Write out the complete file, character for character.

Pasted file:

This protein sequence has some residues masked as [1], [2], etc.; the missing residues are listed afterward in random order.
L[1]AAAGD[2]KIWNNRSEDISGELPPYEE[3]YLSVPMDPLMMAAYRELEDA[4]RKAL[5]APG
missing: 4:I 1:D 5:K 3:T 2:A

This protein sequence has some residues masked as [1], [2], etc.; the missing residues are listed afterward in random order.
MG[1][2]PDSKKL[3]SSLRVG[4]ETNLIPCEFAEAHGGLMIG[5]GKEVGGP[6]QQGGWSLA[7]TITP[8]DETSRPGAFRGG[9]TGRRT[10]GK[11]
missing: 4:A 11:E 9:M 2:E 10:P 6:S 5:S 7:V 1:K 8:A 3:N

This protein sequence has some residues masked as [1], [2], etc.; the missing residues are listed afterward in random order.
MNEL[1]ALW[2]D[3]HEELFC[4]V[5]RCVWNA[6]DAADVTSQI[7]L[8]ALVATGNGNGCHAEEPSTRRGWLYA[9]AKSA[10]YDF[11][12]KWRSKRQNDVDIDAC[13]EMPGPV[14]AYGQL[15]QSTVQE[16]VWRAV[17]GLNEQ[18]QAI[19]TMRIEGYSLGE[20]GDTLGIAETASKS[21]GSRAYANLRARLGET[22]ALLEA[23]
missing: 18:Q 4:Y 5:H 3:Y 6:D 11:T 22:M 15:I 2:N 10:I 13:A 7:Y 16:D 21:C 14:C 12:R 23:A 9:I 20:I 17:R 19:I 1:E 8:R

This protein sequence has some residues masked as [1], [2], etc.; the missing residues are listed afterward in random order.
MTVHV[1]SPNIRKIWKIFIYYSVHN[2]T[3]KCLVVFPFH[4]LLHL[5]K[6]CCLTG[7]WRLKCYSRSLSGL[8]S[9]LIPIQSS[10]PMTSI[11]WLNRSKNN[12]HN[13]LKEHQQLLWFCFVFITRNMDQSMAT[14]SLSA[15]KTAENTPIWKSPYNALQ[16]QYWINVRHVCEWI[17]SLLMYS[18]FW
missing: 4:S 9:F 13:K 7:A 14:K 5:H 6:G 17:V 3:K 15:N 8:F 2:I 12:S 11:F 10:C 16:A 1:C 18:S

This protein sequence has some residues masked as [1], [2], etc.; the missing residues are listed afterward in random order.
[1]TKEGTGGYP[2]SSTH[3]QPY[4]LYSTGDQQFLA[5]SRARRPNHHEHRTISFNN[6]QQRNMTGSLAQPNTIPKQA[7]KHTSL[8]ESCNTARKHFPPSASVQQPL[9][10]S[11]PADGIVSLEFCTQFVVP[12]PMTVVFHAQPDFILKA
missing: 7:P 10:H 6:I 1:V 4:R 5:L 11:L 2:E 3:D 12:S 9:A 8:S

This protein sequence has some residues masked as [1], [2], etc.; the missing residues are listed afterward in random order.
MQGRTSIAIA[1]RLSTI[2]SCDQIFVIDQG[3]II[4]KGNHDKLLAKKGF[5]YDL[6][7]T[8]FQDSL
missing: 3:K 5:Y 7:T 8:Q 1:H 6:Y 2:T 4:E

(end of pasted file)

This protein sequence has some residues masked as [1], [2], etc.; the missing residues are listed afterward in random order.
L[1]AAAGD[2]KIWNNRSEDISGELPPYEE[3]YLSVPMDPLMMAAYRELEDA[4]RKAL[5]APG
missing: 4:I 1:D 5:K 3:T 2:A

This protein sequence has some residues masked as [1], [2], etc.; the missing residues are listed afterward in random order.
MG[1][2]PDSKKL[3]SSLRVG[4]ETNLIPCEFAEAHGGLMIG[5]GKEVGGP[6]QQGGWSLA[7]TITP[8]DETSRPGAFRGG[9]TGRRT[10]GK[11]
missing: 4:A 11:E 9:M 2:E 10:P 6:S 5:S 7:V 1:K 8:A 3:N

This protein sequence has some residues masked as [1], [2], etc.; the missing residues are listed afterward in random order.
MNEL[1]ALW[2]D[3]HEELFC[4]V[5]RCVWNA[6]DAADVTSQI[7]L[8]ALVATGNGNGCHAEEPSTRRGWLYA[9]AKSA[10]YDF[11][12]KWRSKRQNDVDIDAC[13]EMPGPV[14]AYGQL[15]QSTVQE[16]VWRAV[17]GLNEQ[18]QAI[19]TMRIEGYSLGE[20]GDTLGIAETASKS[21]GSRAYANLRARLGET[22]ALLEA[23]
missing: 18:Q 4:Y 5:H 3:Y 6:D 11:T 22:M 15:I 2:N 10:I 13:A 7:Y 16:D 21:C 14:C 12:R 23:A 9:I 20:I 17:R 19:I 1:E 8:R

This protein sequence has some residues masked as [1], [2], etc.; the missing residues are listed afterward in random order.
MTVHV[1]SPNIRKIWKIFIYYSVHN[2]T[3]KCLVVFPFH[4]LLHL[5]K[6]CCLTG[7]WRLKCYSRSLSGL[8]S[9]LIPIQSS[10]PMTSI[11]WLNRSKNN[12]HN[13]LKEHQQLLWFCFVFITRNMDQSMAT[14]SLSA[15]KTAENTPIWKSPYNALQ[16]QYWINVRHVCEWI[17]SLLMYS[18]FW
missing: 4:S 9:F 13:K 7:A 14:K 5:H 6:G 17:V 3:K 15:N 8:F 2:I 12:S 11:F 10:C 16:A 1:C 18:S

This protein sequence has some residues masked as [1], [2], etc.; the missing residues are listed afterward in random order.
[1]TKEGTGGYP[2]SSTH[3]QPY[4]LYSTGDQQFLA[5]SRARRPNHHEHRTISFNN[6]QQRNMTGSLAQPNTIPKQA[7]KHTSL[8]ESCNTARKHFPPSASVQQPL[9][10]S[11]PADGIVSLEFCTQFVVP[12]PMTVVFHAQPDFILKA
missing: 7:P 10:H 6:I 1:V 4:R 5:L 11:L 2:E 3:D 12:S 9:A 8:S

This protein sequence has some residues masked as [1], [2], etc.; the missing residues are listed afterward in random order.
MQGRTSIAIA[1]RLSTI[2]SCDQIFVIDQG[3]II[4]KGNHDKLLAKKGF[5]YDL[6][7]T[8]FQDSL
missing: 3:K 5:Y 7:T 8:Q 1:H 6:Y 2:T 4:E